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A Great Written Resume Opens Many Doors

In this age of online everything, there are still the basics, and the professional written resume is one of them. Regardless of how you transmit your resume to potential employers—either as a pdf by email or U.S. mail—it is still the best way to present your credentials for an employment position. Here are some ways you can make your resume stand out.

  1. Get Organized. A resume is an employer’s first look at a potential candidate for a specific position as well as an addition to the company’s employee roster. Therefore, present your work experience first, highlighting the most relevant activities or projects for the position you seek with the company, beginning with the most current position you have or had. Education credentials come next (do not include your high school information) followed by other relevant information (i.e., special skills training).
  1. Introduce Yourself. Before listing your work experience, education and other credentials, prepare a brief paragraph about YOU—what you’re doing now, special skills and/or relevant awards and achievements. Make sure all of this information is contained in the rest of your resume.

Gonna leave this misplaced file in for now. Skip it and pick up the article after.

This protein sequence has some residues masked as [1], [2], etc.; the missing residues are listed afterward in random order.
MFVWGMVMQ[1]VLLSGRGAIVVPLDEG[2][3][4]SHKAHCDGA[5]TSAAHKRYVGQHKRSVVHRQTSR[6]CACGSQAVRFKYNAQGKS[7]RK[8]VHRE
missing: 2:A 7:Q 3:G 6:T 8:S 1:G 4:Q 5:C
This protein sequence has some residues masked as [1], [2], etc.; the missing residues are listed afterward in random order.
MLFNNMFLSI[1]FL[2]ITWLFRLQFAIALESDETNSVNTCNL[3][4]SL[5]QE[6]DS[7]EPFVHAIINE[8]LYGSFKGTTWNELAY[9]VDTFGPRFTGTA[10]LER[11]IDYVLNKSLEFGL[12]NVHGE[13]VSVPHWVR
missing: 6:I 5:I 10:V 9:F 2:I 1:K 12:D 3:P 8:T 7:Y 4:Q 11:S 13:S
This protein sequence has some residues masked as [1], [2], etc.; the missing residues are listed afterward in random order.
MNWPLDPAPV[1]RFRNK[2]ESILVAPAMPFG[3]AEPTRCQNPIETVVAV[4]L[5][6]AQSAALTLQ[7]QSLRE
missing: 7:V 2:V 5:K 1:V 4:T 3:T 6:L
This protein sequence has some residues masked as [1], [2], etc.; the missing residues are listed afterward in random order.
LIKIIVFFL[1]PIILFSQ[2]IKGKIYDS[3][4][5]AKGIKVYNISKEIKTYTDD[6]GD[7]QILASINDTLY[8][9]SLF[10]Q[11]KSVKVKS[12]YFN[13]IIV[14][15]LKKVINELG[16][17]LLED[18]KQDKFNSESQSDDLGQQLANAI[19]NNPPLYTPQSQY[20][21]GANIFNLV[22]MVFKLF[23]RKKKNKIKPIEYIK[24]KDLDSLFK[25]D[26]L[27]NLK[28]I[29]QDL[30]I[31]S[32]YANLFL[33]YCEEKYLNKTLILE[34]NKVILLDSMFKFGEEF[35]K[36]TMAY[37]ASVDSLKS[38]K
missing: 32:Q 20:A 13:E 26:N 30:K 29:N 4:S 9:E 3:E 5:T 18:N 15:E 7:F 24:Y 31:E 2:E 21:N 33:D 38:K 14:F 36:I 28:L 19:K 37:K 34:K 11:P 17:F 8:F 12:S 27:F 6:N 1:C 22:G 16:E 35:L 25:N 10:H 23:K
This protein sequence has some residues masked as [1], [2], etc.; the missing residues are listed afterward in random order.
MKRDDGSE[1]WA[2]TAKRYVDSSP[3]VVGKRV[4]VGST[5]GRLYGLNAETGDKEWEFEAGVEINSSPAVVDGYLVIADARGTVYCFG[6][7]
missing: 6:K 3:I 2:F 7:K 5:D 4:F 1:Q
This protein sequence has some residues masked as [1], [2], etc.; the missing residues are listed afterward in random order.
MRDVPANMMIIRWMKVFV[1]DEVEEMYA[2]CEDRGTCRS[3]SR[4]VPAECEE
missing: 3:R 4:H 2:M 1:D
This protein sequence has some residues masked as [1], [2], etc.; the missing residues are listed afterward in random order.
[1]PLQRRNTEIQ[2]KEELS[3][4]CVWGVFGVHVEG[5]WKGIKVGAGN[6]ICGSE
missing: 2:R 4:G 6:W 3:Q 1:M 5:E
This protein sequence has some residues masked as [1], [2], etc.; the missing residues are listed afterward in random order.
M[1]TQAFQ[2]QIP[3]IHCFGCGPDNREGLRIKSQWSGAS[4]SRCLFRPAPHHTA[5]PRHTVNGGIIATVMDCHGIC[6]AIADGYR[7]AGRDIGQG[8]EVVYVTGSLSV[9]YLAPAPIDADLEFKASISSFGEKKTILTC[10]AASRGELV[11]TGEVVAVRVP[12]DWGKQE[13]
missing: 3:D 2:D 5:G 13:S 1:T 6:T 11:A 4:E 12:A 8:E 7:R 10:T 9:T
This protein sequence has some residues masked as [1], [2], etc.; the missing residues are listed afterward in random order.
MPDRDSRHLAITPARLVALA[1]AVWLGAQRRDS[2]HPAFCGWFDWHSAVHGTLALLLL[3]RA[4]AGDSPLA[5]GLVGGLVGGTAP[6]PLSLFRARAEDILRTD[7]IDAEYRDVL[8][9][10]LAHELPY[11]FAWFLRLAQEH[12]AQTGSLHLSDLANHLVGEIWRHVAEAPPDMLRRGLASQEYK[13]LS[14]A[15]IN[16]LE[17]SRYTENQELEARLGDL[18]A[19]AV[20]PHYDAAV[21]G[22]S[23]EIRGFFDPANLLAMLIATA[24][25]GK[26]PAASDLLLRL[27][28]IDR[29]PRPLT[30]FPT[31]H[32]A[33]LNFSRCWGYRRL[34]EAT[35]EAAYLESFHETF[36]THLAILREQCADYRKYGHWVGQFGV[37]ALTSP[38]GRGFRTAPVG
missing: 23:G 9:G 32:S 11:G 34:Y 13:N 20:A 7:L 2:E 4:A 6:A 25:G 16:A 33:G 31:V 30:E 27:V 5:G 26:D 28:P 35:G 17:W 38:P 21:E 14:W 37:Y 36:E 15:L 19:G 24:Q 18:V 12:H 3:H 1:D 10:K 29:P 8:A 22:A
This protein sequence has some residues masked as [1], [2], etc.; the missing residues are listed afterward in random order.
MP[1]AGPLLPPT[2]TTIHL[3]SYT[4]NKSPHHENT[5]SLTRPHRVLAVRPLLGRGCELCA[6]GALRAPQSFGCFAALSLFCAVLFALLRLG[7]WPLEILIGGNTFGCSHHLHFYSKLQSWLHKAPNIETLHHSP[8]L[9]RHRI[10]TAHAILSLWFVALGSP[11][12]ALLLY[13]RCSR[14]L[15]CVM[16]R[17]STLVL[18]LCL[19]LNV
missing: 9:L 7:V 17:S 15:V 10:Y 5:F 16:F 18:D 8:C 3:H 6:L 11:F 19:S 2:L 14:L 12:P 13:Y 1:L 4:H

1. Keep it Simple and Brief. Most of your resume—the most important information that pertains to the job for which you are competing—should fit on one page. Therefore, use bullets to concisely and clearly explain each job you held and, especially the responsibilities and skills that apply to the position you are applying for. Use verbs or “action words” to start off each bullet point, such as “Led,” “Increased,” “Built,” or “Managed.”
  1. Use White Space. Leave plenty of space in the margins above, below and on either side of your text. Avoid dense text, complicated sentences that ramble on. Remember, use bullets and action words to highlight key roles, accomplishments and skills development.
  1. Check For Typos and Grammar. Check the details before finalizing your resume. A simple typographical error or spelling mistake sends the worst possible message that you are not detail oriented and careful about the quality of your work. Have a friend look over your resume before you send it to a potential employer; another set of eyes can be helpful.
  1. Focus on How You Can Help the Employer. Don’t be shy about your achievements, especially if you can translate them easily to work you could do at the company. Research into the company via its website may help you identify areas where you think you can help the company.
  1. Tell the Truth. Never, ever claim to have a credential that you don’t. Work experience and education credentials can be easily checked. One false claim will disqualify you immediately from consideration. Avoid exaggerating the credentials you do have.
  1. One Resume DOES NOT FIT ALL. Be prepared to make adjustments to your resume for each potential employer. Different jobs, areas and levels of responsibilities will require that you highlight different areas of your experience.

In summary, take some time to think about your skills and qualifications, and spell them out simply and effectively. This resume then becomes a foundational document for your interactions with potential employers and for your online job hunt as well.